Hackney GPs to challenge out-of-hours bid bombshell
PUBLISHED: 22:19 05 February 2013 | UPDATED: 22:24 05 February 2013
GPs accuse the NHS of putting legalese before patient safety, as competition rules block their out-of-hours social enterprise plans.
Hackney GPs have accused the NHS of putting its own legal safety before patient care after their plans to take the borough’s out of hours service back in house were scuppered with an eleventh hour decision to put the service out to tender.
For the last two years every doctor in the borough has been involved in negotiations with NHS North East London and the City to establish the Hackney Urgent Healthcare Social Enterprise (HUHSE).
They were led to believe the contract would be awarded to them on the principle of ‘local services for local people’.
But with just seven weeks until the go-live date on April 2, the NHS primary care trust announced it would allow Harmoni to continue running the service for another nine months, while they put the service out to tender - rather than face legal challenge by companies over unfair competition.
MP for Hackney South and Shoreditch has criticised the PCT, saying if they were concerned about competition rules they should have been clearer about the legal position from the outset.
However GPs believe there is no legal requirement to go through a procurement process.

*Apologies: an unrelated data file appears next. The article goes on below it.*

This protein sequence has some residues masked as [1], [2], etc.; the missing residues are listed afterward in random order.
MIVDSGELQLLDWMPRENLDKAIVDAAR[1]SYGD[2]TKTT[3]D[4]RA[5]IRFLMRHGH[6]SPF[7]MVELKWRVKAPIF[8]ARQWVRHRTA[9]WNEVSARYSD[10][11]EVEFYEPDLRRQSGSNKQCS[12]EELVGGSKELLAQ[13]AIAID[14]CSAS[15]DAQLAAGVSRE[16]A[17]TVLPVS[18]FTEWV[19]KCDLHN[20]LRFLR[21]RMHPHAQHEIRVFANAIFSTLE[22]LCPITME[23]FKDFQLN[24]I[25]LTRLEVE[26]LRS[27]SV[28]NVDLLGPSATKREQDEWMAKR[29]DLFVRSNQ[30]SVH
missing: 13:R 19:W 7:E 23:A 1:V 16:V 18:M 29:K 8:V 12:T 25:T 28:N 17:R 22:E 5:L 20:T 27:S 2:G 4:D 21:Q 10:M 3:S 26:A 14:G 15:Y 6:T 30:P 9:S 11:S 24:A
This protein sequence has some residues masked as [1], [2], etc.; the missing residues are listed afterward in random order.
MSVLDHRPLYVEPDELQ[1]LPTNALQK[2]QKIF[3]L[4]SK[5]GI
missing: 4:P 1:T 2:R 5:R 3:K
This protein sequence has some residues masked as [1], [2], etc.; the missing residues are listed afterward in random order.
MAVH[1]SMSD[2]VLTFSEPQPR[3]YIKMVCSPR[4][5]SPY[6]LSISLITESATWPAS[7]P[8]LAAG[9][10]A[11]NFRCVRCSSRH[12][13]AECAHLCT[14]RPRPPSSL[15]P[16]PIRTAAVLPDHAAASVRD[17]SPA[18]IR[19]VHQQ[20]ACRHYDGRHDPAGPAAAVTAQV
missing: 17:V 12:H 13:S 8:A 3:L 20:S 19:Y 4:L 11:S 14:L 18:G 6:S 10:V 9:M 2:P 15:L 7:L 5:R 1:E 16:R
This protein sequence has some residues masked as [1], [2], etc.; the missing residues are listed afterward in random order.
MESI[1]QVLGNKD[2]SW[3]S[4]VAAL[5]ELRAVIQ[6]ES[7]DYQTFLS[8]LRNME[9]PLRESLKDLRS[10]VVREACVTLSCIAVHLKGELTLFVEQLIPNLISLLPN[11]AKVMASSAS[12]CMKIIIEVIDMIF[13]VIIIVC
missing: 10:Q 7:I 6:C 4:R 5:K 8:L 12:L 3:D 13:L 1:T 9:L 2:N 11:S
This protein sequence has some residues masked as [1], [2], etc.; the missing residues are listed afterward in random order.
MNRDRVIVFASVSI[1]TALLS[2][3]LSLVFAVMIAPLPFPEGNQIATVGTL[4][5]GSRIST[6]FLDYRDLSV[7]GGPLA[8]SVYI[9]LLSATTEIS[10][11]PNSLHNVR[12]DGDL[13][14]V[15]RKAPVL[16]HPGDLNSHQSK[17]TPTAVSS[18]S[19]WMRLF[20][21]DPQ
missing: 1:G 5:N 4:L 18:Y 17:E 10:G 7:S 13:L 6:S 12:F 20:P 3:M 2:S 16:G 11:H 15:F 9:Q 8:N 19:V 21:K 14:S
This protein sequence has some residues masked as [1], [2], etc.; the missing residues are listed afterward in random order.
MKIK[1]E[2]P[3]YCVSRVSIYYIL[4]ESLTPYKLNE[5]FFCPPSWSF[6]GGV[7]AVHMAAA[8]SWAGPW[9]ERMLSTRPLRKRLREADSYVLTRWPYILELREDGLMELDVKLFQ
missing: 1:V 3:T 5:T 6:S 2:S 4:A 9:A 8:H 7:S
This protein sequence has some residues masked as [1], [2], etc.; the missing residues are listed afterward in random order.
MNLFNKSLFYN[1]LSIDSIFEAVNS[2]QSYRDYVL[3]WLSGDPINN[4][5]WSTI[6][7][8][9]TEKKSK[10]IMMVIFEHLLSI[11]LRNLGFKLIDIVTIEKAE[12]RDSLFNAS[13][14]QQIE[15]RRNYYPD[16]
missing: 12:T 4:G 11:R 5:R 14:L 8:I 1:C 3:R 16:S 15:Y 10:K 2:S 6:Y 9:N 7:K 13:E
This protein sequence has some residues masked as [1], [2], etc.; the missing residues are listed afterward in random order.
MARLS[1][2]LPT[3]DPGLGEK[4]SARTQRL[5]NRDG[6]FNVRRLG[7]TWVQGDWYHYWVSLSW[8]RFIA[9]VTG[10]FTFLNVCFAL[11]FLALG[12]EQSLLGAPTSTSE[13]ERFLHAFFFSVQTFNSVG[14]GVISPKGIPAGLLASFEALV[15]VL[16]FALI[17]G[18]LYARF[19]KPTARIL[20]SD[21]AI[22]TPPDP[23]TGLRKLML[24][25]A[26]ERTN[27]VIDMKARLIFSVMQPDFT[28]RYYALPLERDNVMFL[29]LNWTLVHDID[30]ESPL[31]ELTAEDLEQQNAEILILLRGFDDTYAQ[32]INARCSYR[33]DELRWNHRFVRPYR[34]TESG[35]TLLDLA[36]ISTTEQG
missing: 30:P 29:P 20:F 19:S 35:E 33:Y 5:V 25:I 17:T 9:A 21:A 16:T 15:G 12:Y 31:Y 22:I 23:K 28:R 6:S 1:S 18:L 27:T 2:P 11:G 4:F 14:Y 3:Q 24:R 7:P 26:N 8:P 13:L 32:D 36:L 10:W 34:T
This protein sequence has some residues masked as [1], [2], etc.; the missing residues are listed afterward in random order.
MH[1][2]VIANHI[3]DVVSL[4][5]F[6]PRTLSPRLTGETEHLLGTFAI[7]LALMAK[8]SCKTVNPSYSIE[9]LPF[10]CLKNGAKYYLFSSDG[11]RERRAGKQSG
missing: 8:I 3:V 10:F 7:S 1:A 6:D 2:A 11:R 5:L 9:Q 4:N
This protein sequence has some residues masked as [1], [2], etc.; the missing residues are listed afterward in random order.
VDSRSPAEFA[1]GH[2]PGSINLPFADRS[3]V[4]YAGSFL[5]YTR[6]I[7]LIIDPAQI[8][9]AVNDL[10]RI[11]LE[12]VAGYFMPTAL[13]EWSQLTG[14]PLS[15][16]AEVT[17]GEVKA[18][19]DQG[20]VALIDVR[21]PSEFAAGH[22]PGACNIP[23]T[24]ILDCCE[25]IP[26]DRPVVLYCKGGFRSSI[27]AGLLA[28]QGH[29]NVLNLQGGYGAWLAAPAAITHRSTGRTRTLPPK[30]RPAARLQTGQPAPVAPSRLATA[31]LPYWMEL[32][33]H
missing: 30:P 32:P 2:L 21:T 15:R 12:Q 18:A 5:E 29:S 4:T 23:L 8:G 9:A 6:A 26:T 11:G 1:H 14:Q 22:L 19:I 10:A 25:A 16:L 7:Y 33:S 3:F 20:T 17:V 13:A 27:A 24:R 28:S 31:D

Dr Adam Forman, chairman of the British Medical Association in Hackney, said: “The requirement is for a high class service and it has been universally felt that the HUHSE would provide this.
“Procurement in this instance smacks of commercialism rather than concern for patient care.”
They plan to challenge the decision tomorrow night at the council’s Health in Hackney Scrutiny Commission meeting, where board members have the power to refer the decision to the Department of Health.
Chair of City and Hackney LMC, GP Deborah Colvin, who has been key in the negotiations, wants to know why doctors have been blocked from opting back in to running the borough’s out of hours service, given their legitimate expectation they would be allowed to.
“I do think it’s to do with the new Health and Social Care Act,” she said.
“I think they are putting their own safety before patient care.
“If they are worried about this risk of the private sector questioning their decision making, they are not making the right decision for their patients.”
Harmoni, which has been running the north London out-of-hours service for the last five years, was heavily criticised by doctors in December, who alleged the company’s cost-cutting has caused staff retention problems, shortages in clinical staff, and unsafe working practices.
Harmoni refuted the criticisms.
A spokesman for the NHS said the GPs’ work in drawing up the social enterprise proposals would not be lost, as they could bid to operate the out of hours services in the procurement process.
“We appreciate this delay is disappointing for local GPs and many residents but we hope that progress can now be made in a process that will ensure the best service is provided to local people,” he added.
Campaign group Hackney Coalition to Save the NHS is urging residents to come along and show their support for the GPs’ plans at the Health in Hackney Scrutiny Commission tomorrow night (Wednesday) at 7pm, at Hackney Town Hall in Mare Street.
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